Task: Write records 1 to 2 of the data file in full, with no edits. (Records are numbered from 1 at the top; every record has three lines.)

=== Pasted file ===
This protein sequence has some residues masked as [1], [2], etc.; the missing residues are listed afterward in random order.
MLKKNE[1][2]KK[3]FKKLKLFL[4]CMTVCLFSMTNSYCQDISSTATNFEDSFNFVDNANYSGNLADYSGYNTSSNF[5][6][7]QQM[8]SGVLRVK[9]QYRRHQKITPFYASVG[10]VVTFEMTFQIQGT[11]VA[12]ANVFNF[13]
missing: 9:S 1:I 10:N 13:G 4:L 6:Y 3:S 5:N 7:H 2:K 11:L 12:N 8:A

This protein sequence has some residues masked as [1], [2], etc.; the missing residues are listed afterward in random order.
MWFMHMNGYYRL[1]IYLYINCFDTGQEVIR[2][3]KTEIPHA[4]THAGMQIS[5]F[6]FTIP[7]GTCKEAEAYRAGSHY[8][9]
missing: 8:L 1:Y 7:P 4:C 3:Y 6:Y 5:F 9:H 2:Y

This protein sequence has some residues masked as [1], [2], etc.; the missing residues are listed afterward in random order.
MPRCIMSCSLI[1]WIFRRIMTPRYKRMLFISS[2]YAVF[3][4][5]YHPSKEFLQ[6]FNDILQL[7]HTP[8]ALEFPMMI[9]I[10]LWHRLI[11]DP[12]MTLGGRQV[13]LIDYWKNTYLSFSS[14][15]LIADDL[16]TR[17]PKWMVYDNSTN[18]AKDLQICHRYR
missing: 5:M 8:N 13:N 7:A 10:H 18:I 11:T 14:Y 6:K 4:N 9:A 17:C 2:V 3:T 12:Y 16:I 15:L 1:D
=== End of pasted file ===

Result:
This protein sequence has some residues masked as [1], [2], etc.; the missing residues are listed afterward in random order.
MLKKNE[1][2]KK[3]FKKLKLFL[4]CMTVCLFSMTNSYCQDISSTATNFEDSFNFVDNANYSGNLADYSGYNTSSNF[5][6][7]QQM[8]SGVLRVK[9]QYRRHQKITPFYASVG[10]VVTFEMTFQIQGT[11]VA[12]ANVFNF[13]
missing: 9:S 1:I 10:N 13:G 4:L 6:Y 3:S 5:N 7:H 2:K 11:L 12:N 8:A

This protein sequence has some residues masked as [1], [2], etc.; the missing residues are listed afterward in random order.
MWFMHMNGYYRL[1]IYLYINCFDTGQEVIR[2][3]KTEIPHA[4]THAGMQIS[5]F[6]FTIP[7]GTCKEAEAYRAGSHY[8][9]
missing: 8:L 1:Y 7:P 4:C 3:Y 6:Y 5:F 9:H 2:Y